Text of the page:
BRANFORD >> In what observers said was a largely partisan vote, Democrats at Wednesday night’s Representative Town Meeting put an end to further discussions about a proposal that would have banned the commercial sale of puppies, kittens and rabbits, but the ban’s chief proponent said she is not giving up the fight.
“This is not over by a long hot,” Lori Fogler-Nicholson said Friday.
The motion to take no action on the proposal for the remainder of this year’s legislative session was made by Majority Leader David Baker, D-2.
Baker said this week his primary reason for making the motion is because the General Assembly has already voted to create a special task force charged with studying the “puppy mill” industry, specifically the sourcing of pets from inhumane breeders.
“A state statute would pre-empt anything we do,” he said. “With two sessions left we couldn’t pass an ordinance anyway.”
Baker’s comments referring to the two remaining sessions are key to the way towns like Branford draft and enact ordinances. The RTM meets once every month except for August, so there are only the September and October meetings until the November town elections.
The slate is essentially wiped clean until the next session begins.
Baker said he and other local officials first learned of the formation of a state task force when it was mentioned at the July 2 Rules and Ordinances Committee meeting, an evening event that drew more than 200 supporters and opponents to the town’s senior centre.
The committee that night voted to form an ad-hoc subcommittee tasked with leading future public hearings. Wednesday’s RTM vote means that won’t happen until at least next year.
The proposal picked up steam last month as Annie Hornish, the Humane Society’s Connecticut director, met with Fogler and other members of the Dan Cosgrove Animal Shelter Commission to help them strategize ways to persuade the RTM to consider the ban, a move they agreed would be squarely aimed at hurting the “puppy mills” industry, but would also affect a local pet store, All Pets Club.
If adopted, Branford would be the first Connecticut municipality to enact such a ban.
Rules and Ordinances Committee member Adam Hansen said Friday his reason for voting to take no action on the proposal at Wednesday’s RTM session had more to do with timing than with the state task force.
“By taking no action, this will allow the issue to be the first item to appear on next term’s agenda and the next RTM will have a maximum of two years to work with this issue,” he said.
Fogler-Nicholson, who has been out of state this week, said the RTM decision caught her by surprise. She also noted state law does not keep cities and towns from enacting ordinances that would enhance or expand existing laws.
Fogler-Nicholson pointed to a legal opinion drafted by Hornish on behalf of the United States Humane Society. The opinion acknowledges that while Connecticut is one of 39 states that adheres to Dillon’s Rule — the agreement of state preeminence over local governments — it does not mean cities and towns cannot enact retail bans.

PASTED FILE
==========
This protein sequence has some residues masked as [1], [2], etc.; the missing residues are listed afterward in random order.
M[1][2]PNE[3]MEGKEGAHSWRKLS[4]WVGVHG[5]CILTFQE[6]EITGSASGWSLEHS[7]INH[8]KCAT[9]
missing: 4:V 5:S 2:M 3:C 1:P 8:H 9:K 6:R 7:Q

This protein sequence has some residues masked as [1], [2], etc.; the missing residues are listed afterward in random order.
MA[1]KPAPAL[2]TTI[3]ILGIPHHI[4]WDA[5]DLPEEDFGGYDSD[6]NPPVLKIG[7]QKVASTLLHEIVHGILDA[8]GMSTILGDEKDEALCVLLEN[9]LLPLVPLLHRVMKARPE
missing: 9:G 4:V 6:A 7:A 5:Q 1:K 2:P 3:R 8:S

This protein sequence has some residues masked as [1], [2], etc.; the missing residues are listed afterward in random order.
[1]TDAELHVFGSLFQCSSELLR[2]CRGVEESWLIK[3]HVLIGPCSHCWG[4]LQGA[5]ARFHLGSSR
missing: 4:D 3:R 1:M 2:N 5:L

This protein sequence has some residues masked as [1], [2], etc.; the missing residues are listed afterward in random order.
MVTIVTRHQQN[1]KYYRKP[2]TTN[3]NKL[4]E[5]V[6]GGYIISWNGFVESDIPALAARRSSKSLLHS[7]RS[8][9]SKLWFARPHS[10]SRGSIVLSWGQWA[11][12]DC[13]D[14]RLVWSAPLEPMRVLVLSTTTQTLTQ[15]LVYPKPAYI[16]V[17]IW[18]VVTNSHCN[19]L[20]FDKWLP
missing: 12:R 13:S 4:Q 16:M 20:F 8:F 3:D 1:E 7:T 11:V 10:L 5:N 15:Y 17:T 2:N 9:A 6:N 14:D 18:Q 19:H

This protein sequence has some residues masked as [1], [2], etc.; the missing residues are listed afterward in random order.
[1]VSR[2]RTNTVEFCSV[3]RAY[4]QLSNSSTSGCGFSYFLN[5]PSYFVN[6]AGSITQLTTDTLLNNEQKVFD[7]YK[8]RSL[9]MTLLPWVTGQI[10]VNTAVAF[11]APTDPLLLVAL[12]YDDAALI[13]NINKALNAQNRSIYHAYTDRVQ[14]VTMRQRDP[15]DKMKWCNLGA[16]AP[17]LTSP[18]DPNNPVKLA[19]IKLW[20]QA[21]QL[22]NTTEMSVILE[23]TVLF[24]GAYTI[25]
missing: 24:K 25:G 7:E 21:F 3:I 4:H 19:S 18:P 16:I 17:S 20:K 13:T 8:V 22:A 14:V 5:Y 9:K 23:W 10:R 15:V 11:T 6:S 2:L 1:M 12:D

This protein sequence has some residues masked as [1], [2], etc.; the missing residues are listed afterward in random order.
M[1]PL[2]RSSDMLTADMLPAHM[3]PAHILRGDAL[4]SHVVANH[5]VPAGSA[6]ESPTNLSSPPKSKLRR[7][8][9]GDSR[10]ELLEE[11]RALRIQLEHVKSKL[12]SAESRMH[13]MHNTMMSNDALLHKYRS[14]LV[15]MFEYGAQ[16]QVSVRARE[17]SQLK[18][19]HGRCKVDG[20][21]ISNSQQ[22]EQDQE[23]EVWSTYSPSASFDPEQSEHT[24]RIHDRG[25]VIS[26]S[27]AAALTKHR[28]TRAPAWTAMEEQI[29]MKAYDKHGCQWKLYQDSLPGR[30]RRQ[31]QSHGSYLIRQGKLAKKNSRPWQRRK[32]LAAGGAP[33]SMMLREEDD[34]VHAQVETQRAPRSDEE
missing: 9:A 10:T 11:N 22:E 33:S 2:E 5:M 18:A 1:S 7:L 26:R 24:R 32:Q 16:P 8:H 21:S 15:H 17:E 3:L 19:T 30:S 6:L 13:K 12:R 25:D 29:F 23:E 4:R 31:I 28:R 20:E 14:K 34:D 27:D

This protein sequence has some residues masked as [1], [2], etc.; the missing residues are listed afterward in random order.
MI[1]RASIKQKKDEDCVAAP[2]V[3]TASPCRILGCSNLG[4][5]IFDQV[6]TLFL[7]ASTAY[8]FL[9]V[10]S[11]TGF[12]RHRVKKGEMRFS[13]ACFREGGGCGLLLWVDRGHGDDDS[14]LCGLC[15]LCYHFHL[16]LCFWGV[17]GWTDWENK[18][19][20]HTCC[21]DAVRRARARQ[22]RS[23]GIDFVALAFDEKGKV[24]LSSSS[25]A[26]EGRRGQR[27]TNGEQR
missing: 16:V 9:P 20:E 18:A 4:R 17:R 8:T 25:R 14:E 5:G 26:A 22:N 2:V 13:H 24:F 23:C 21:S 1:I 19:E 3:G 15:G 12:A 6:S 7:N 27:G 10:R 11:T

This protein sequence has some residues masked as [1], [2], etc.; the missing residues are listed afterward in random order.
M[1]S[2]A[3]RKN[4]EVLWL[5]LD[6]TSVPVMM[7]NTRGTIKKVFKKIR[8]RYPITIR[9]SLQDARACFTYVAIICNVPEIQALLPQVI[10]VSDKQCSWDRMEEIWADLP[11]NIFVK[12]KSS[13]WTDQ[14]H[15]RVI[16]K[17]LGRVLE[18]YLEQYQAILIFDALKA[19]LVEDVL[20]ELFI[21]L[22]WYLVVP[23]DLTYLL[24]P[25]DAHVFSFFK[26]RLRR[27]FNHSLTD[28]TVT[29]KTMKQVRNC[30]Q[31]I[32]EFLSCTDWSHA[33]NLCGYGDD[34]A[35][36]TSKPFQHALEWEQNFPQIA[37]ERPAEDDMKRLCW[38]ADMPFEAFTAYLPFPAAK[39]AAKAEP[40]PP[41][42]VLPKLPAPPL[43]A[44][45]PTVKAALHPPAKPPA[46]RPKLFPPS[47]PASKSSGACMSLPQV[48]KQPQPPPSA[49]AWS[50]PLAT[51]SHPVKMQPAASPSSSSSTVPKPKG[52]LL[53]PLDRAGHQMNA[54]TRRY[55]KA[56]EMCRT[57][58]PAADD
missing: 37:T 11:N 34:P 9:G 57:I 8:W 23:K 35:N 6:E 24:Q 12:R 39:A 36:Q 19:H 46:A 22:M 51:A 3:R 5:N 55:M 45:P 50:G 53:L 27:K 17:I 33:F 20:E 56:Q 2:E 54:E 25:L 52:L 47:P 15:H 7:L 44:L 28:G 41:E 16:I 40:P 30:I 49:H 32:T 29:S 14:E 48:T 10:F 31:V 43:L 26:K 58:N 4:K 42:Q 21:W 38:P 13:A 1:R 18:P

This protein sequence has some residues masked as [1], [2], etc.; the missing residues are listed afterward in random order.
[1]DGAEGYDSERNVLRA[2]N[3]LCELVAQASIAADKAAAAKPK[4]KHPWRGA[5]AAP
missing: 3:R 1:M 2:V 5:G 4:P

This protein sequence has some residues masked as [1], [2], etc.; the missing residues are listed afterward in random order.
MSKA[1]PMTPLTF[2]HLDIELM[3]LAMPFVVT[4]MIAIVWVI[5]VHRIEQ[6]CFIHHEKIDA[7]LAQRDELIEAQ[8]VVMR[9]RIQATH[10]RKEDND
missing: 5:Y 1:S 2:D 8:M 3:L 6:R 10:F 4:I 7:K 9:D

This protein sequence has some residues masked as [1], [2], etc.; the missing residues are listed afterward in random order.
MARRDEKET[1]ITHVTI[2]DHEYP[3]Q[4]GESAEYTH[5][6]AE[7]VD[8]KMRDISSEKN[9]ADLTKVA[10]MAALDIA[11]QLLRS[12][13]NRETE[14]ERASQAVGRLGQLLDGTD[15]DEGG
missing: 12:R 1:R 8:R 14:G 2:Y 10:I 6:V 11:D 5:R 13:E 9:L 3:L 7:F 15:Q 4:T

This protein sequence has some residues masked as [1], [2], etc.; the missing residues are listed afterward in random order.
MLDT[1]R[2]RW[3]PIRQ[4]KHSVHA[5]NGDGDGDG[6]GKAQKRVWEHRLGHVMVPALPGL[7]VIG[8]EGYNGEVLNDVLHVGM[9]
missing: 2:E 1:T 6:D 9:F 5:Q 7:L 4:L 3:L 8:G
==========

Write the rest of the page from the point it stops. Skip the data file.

Hornish cited previous pre-emptive case law, including a recent instance where the state legislature “expressly pre-empted breed-specific legislation on the local level, providing that no municipality shall adopt breed-specific dog ordinances.”
Hornish also cited a 1995 decision, Bauer v. Waste Management of Connecticut, in which the state Supreme Court ruled that a “local ordinance is pre-empted by a state statute whenever the legislature had demonstrated an intent to occupy the entire field of regulation on the matter.
“Similarly, our research has not uncovered any authority to indicate the legislature has implicitly intended to occupy the entire field of regulation with respect to pet shops,” she said.
The formation of a state task force occurred after lawmakers took up a bill by state Rep. Brenda Kupchick, R-Fairfield, which would prohibit the sale of dogs or cats from substandard animal mills. The bill saw a volley of amendments, finally gaining passage only after lawmakers formed a task force charged with “studying the proliferation of dogs and cats sourced from inhumane origins and sold in Connecticut pet shops.”
RTM Minority Leader Frank Twohill, R-1, said Friday he opposed Baker’s motion because a “promise was made by the Rules and Ordinances Committee that everyone would get a chance to speak and that there would be a process. If you kill it now then they won’t have a chance to speak on it this term,” he said.
Hansen said his biggest concern in supporting Baker’s motion was that it might give the public the idea that the “RTM was just disregarding them.”
“I feel that the RTM is trying to do the exact opposite of that and are trying to be considerate of those people who have deep emotional ties to this issue,” he said, referring to the next RTM having two years to reconsider.
The emotions and overwhelming turnout of the July 2 meeting is still fresh for both Hansen and Baker. Hansen said he “personally has never seen a crowd like that show up for a meeting. To be honest I thought I was in the wrong building.”
Baker said he found it interesting that none of the 200-plus who attended the meeting showed up for Wednesday’s RTM session.
“I don’t think it’s appropriate to view the RTM as the venue for talking; we’re there to do serious business,” Baker said.
He recalled budget hearings from April and May, all about “$100 million plus,” which few attended.
“People are concerned but they can go to Hartford once the task force meets,” he added.
The Shelter Commission was originally scheduled to meet Tuesday but that meeting has been canceled, according to the town clerk. A new date has not been posted.
Call Evan Lips at 203-916-3027. ___
Visit the New Haven Register (New Haven, Conn.) at www.nhregister.com
Distributed by MCT Information Services
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